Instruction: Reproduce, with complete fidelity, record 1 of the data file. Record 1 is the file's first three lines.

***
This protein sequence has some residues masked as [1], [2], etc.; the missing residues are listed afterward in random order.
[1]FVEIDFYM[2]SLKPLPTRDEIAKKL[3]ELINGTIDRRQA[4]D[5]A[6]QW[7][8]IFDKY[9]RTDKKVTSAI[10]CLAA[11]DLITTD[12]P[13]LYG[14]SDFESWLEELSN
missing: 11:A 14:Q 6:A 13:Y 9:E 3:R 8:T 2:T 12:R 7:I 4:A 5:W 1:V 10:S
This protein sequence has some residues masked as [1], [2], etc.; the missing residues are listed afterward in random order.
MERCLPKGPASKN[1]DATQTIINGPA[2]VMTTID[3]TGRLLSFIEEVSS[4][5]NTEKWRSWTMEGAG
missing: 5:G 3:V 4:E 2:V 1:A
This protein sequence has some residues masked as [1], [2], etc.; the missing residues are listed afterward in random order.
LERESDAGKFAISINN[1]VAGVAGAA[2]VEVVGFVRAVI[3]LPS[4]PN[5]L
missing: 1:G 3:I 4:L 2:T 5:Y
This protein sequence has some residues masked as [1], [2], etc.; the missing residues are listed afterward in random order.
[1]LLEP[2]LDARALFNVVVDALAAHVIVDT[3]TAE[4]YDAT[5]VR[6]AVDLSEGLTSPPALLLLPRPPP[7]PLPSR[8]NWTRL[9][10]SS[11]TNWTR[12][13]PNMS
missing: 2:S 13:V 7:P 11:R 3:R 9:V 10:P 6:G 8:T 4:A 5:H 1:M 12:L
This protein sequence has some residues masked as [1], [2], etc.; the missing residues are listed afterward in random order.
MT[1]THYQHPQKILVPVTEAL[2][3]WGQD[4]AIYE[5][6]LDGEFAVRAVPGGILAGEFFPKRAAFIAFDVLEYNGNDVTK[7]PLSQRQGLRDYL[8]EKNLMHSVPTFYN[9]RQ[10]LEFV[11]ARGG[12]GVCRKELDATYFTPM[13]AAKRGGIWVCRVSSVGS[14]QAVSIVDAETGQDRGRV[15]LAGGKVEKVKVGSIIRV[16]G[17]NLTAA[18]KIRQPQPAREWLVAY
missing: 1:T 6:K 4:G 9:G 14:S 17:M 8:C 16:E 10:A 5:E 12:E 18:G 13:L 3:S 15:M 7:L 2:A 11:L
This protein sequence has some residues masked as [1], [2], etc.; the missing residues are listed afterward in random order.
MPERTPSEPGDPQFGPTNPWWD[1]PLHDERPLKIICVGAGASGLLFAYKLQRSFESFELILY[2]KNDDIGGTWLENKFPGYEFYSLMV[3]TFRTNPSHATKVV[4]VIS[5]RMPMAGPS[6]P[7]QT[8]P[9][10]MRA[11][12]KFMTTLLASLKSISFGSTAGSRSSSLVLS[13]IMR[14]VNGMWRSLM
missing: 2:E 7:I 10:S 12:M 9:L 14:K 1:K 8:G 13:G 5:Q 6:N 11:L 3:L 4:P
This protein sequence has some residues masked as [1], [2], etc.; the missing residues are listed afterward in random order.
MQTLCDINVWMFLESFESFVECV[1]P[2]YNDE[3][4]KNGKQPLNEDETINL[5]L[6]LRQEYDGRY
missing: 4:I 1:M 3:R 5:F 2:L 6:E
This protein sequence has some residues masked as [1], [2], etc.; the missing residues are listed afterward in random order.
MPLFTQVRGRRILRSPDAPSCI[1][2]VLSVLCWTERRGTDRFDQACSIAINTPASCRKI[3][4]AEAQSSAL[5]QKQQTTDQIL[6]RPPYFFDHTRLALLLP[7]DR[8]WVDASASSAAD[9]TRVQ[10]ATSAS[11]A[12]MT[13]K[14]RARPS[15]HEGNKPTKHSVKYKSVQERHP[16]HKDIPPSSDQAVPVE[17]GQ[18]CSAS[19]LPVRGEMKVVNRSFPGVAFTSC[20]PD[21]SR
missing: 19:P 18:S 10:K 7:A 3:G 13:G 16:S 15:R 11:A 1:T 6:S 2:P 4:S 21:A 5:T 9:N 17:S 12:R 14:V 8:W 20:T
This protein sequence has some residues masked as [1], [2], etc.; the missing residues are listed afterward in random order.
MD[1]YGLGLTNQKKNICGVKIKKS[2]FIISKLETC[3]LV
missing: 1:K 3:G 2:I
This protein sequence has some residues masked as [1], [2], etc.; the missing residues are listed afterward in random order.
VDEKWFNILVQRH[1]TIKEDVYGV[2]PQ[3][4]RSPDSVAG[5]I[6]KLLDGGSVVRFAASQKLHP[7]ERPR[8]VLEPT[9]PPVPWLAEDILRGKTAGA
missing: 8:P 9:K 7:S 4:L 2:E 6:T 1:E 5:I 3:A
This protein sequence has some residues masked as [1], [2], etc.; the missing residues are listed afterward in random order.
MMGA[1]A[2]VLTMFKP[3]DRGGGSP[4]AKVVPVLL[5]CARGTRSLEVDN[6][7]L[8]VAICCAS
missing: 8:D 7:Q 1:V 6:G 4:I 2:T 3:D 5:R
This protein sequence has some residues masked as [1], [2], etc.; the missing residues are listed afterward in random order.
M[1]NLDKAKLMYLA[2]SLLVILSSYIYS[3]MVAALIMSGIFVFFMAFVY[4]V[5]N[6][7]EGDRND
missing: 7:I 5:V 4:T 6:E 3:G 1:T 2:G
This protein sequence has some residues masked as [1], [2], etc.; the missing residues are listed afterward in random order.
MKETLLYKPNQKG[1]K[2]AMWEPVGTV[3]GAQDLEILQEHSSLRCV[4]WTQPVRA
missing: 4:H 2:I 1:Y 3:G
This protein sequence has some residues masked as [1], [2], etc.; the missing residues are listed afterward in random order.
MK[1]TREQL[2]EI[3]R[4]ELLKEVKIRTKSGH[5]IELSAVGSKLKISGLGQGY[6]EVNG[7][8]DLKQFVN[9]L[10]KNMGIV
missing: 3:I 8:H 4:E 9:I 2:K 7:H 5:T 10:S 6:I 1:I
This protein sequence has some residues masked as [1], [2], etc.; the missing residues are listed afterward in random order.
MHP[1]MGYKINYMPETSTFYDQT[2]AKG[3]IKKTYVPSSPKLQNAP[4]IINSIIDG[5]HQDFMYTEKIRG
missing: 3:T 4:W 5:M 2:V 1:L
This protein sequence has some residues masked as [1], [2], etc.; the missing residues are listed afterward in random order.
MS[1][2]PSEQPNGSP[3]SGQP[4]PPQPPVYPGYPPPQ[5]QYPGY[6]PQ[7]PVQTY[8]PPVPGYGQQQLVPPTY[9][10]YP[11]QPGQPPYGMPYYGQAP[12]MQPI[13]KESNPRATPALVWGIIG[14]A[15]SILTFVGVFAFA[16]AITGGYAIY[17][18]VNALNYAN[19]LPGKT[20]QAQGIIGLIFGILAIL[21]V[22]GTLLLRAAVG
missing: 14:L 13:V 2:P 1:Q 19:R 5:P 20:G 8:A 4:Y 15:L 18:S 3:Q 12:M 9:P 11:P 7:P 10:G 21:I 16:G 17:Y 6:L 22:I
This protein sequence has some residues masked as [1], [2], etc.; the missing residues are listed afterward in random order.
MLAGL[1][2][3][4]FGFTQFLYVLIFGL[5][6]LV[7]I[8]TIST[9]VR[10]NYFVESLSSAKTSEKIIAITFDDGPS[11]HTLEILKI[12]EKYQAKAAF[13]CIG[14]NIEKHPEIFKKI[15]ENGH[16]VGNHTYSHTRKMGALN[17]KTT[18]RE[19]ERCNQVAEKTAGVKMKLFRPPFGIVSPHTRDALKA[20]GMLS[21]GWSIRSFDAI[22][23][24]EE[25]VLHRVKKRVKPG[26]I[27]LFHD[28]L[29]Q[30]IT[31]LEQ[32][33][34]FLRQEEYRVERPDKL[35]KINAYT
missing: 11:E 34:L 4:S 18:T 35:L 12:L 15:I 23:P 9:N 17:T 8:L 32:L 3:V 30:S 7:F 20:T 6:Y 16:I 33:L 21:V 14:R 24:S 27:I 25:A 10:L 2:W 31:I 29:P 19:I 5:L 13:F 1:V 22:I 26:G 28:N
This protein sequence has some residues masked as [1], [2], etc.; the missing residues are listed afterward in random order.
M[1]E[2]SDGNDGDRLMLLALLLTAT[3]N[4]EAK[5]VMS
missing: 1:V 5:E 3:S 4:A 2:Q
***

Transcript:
This protein sequence has some residues masked as [1], [2], etc.; the missing residues are listed afterward in random order.
[1]FVEIDFYM[2]SLKPLPTRDEIAKKL[3]ELINGTIDRRQA[4]D[5]A[6]QW[7][8]IFDKY[9]RTDKKVTSAI[10]CLAA[11]DLITTD[12]P[13]LYG[14]SDFESWLEELSN
missing: 11:A 14:Q 6:A 13:Y 9:E 3:R 8:T 2:T 12:R 7:I 4:A 5:W 1:V 10:S